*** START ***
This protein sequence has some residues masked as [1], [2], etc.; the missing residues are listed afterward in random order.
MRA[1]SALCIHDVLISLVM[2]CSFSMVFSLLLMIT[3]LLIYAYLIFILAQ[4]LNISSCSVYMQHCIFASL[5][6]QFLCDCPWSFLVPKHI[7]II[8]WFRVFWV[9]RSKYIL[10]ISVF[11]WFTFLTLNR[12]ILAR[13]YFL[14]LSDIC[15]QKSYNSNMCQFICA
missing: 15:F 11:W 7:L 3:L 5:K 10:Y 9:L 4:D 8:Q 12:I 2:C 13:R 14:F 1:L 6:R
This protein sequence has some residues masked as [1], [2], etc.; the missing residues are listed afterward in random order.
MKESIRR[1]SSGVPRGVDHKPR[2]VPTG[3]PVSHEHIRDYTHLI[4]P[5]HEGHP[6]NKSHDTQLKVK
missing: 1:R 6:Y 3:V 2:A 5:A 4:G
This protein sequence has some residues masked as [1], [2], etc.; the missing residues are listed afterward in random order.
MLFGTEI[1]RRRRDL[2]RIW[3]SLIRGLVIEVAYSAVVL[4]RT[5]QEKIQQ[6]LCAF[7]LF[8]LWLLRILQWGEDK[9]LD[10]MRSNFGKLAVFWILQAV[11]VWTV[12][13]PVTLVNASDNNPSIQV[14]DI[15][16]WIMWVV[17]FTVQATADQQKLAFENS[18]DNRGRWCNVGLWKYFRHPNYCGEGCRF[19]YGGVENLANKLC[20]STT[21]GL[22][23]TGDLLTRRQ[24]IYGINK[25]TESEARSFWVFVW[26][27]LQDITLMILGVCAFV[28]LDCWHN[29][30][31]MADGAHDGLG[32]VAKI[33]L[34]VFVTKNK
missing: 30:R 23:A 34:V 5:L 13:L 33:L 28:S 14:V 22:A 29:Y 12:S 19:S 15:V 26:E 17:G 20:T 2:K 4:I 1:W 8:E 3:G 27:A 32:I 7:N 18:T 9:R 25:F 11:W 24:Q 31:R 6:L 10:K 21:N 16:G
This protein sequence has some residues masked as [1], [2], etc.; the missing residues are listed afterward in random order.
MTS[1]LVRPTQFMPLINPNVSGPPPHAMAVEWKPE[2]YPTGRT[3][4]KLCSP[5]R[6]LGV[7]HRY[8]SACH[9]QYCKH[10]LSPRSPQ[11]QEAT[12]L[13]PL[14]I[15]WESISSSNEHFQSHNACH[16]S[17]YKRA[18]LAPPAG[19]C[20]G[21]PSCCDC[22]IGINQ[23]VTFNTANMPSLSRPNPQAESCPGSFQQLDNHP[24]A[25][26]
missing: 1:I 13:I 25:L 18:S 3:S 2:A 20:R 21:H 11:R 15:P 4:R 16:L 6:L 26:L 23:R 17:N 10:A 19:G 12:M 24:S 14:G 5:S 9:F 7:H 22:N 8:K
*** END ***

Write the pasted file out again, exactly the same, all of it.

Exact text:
This protein sequence has some residues masked as [1], [2], etc.; the missing residues are listed afterward in random order.
MRA[1]SALCIHDVLISLVM[2]CSFSMVFSLLLMIT[3]LLIYAYLIFILAQ[4]LNISSCSVYMQHCIFASL[5][6]QFLCDCPWSFLVPKHI[7]II[8]WFRVFWV[9]RSKYIL[10]ISVF[11]WFTFLTLNR[12]ILAR[13]YFL[14]LSDIC[15]QKSYNSNMCQFICA
missing: 15:F 11:W 7:L 3:L 5:K 10:Y 9:L 4:D 8:Q 12:I 2:C 13:R 14:F 1:L 6:R
This protein sequence has some residues masked as [1], [2], etc.; the missing residues are listed afterward in random order.
MKESIRR[1]SSGVPRGVDHKPR[2]VPTG[3]PVSHEHIRDYTHLI[4]P[5]HEGHP[6]NKSHDTQLKVK
missing: 1:R 6:Y 3:V 2:A 5:A 4:G
This protein sequence has some residues masked as [1], [2], etc.; the missing residues are listed afterward in random order.
MLFGTEI[1]RRRRDL[2]RIW[3]SLIRGLVIEVAYSAVVL[4]RT[5]QEKIQQ[6]LCAF[7]LF[8]LWLLRILQWGEDK[9]LD[10]MRSNFGKLAVFWILQAV[11]VWTV[12][13]PVTLVNASDNNPSIQV[14]DI[15][16]WIMWVV[17]FTVQATADQQKLAFENS[18]DNRGRWCNVGLWKYFRHPNYCGEGCRF[19]YGGVENLANKLC[20]STT[21]GL[22][23]TGDLLTRRQ[24]IYGINK[25]TESEARSFWVFVW[26][27]LQDITLMILGVCAFV[28]LDCWHN[29][30][31]MADGAHDGLG[32]VAKI[33]L[34]VFVTKNK
missing: 30:R 23:A 34:V 5:L 13:L 33:L 28:S 14:V 22:A 29:Y 12:S 19:S 15:V 26:E 17:G 20:T 2:K 4:I 1:W 8:E 3:G 27:A 32:I 7:N 18:T 9:R 25:F 11:W 24:Q 31:R 6:L 10:K 21:N 16:G
This protein sequence has some residues masked as [1], [2], etc.; the missing residues are listed afterward in random order.
MTS[1]LVRPTQFMPLINPNVSGPPPHAMAVEWKPE[2]YPTGRT[3][4]KLCSP[5]R[6]LGV[7]HRY[8]SACH[9]QYCKH[10]LSPRSPQ[11]QEAT[12]L[13]PL[14]I[15]WESISSSNEHFQSHNACH[16]S[17]YKRA[18]LAPPAG[19]C[20]G[21]PSCCDC[22]IGINQ[23]VTFNTANMPSLSRPNPQAESCPGSFQQLDNHP[24]A[25][26]
missing: 1:I 13:I 25:L 18:S 3:S 2:A 20:R 21:H 11:R 15:P 4:R 16:L 6:L 26:L 23:R 17:N 10:A 19:G 12:M 24:S 14:G 5:S 9:F 7:H 22:N 8:K